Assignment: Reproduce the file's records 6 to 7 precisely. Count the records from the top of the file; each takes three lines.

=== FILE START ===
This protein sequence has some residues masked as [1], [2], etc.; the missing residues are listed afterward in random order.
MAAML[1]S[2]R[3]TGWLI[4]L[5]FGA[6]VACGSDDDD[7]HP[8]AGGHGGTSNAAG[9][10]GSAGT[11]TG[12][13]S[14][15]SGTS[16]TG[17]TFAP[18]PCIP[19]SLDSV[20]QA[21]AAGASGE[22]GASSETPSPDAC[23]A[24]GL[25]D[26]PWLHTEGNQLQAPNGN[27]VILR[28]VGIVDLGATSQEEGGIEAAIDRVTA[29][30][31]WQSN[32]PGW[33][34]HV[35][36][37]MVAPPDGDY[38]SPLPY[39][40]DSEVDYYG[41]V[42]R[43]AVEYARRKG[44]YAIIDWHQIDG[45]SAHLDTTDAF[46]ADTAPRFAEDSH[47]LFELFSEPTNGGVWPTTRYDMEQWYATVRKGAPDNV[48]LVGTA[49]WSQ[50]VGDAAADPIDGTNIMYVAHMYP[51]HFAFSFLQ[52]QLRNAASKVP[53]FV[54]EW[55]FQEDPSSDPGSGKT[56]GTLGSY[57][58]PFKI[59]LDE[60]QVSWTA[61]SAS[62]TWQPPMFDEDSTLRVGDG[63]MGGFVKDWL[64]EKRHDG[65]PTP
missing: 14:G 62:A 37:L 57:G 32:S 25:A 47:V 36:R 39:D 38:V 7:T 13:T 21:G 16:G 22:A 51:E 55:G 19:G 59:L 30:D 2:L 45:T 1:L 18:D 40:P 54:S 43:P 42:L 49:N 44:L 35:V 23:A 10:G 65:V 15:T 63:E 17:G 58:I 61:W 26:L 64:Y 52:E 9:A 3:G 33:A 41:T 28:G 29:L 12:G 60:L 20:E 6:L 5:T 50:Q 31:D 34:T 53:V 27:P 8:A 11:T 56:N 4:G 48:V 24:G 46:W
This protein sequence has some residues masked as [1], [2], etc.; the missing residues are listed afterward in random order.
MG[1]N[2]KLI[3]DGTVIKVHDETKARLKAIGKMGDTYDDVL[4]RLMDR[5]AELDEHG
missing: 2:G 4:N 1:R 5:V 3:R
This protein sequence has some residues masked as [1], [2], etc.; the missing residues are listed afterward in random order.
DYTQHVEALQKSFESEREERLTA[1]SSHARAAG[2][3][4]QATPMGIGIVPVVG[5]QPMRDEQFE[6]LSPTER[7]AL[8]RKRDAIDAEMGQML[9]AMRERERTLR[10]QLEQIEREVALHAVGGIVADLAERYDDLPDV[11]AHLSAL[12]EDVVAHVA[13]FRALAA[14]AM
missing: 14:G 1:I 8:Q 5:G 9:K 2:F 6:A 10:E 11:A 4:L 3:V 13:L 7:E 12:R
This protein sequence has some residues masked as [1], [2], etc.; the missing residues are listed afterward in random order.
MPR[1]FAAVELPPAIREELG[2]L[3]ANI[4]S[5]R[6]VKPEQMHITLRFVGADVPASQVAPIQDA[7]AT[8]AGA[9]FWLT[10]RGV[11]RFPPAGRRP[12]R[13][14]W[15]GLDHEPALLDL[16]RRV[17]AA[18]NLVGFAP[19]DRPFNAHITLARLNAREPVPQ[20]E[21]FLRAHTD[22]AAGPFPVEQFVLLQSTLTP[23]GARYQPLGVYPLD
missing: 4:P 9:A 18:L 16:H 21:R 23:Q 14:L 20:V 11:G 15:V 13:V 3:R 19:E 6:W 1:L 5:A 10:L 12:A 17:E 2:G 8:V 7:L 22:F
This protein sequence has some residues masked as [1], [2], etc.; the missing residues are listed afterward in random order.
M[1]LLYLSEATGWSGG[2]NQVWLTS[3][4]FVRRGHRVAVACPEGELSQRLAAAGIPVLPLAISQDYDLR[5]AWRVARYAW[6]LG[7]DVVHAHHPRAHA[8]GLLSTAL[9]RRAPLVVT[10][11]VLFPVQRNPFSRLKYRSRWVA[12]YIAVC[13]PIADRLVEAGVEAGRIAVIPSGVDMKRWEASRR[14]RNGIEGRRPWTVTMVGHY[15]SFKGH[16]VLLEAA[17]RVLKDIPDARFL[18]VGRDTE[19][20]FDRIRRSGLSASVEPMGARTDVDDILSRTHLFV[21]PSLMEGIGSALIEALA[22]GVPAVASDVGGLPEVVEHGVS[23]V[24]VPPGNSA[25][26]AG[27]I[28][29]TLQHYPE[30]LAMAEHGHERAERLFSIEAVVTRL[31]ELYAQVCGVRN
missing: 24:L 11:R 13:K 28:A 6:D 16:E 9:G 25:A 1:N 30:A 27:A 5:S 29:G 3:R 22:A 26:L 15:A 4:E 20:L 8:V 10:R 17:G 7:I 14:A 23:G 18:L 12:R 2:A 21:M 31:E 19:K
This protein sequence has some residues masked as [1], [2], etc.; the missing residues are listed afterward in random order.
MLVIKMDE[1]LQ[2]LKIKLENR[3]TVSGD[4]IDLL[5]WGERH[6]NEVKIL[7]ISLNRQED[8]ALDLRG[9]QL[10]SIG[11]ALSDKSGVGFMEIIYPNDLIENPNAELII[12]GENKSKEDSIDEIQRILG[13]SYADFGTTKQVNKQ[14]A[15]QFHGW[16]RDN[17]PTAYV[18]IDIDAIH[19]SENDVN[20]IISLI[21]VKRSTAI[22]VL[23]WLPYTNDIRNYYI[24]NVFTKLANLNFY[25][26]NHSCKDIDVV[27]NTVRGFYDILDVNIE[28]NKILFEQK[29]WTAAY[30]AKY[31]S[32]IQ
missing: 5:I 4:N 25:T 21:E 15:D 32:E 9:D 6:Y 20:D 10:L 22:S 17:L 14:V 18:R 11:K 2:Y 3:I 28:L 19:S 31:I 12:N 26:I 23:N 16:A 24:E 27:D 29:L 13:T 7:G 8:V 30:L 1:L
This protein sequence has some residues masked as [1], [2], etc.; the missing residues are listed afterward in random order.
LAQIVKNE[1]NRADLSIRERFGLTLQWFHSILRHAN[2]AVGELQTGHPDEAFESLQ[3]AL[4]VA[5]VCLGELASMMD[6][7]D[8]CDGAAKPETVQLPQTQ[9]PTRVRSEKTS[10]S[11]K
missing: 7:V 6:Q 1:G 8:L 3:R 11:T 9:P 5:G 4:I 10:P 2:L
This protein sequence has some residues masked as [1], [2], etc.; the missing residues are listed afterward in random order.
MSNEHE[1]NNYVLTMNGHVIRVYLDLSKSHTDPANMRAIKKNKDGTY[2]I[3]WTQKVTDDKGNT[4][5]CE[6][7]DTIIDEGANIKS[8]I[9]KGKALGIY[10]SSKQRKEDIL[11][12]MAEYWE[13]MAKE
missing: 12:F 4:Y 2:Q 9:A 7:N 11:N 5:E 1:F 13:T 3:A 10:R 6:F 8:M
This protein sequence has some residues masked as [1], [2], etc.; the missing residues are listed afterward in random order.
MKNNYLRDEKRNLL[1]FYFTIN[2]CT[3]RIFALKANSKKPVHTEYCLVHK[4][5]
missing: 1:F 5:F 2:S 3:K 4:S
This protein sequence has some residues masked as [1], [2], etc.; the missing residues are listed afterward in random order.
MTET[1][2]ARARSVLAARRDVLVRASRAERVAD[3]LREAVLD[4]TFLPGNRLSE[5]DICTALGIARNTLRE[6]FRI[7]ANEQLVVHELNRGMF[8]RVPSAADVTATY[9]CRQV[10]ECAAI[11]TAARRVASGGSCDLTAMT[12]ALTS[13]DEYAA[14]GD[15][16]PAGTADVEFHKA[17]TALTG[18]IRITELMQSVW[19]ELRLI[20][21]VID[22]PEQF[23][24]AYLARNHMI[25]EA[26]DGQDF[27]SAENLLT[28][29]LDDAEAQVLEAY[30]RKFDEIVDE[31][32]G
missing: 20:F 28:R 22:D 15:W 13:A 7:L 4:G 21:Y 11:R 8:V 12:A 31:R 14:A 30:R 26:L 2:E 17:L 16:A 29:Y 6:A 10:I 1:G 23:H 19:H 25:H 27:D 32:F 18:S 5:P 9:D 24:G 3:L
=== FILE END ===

This protein sequence has some residues masked as [1], [2], etc.; the missing residues are listed afterward in random order.
MLVIKMDE[1]LQ[2]LKIKLENR[3]TVSGD[4]IDLL[5]WGERH[6]NEVKIL[7]ISLNRQED[8]ALDLRG[9]QL[10]SIG[11]ALSDKSGVGFMEIIYPNDLIENPNAELII[12]GENKSKEDSIDEIQRILG[13]SYADFGTTKQVNKQ[14]A[15]QFHGW[16]RDN[17]PTAYV[18]IDIDAIH[19]SENDVN[20]IISLI[21]VKRSTAI[22]VL[23]WLPYTNDIRNYYI[24]NVFTKLANLNFY[25][26]NHSCKDIDVV[27]NTVRGFYDILDVNIE[28]NKILFEQK[29]WTAAY[30]AKY[31]S[32]IQ
missing: 5:I 4:N 25:T 21:E 15:D 32:E 9:D 6:Y 20:D 10:L 22:S 17:L 14:V 18:R 11:K 2:Y 3:I 28:L 19:S 31:I 12:N 26:I 23:N 16:A 24:E 27:D 29:L 13:T 7:G 8:V 30:L 1:L
This protein sequence has some residues masked as [1], [2], etc.; the missing residues are listed afterward in random order.
LAQIVKNE[1]NRADLSIRERFGLTLQWFHSILRHAN[2]AVGELQTGHPDEAFESLQ[3]AL[4]VA[5]VCLGELASMMD[6][7]D[8]CDGAAKPETVQLPQTQ[9]PTRVRSEKTS[10]S[11]K
missing: 7:V 6:Q 1:G 8:L 3:R 11:T 9:P 5:G 4:I 10:P 2:L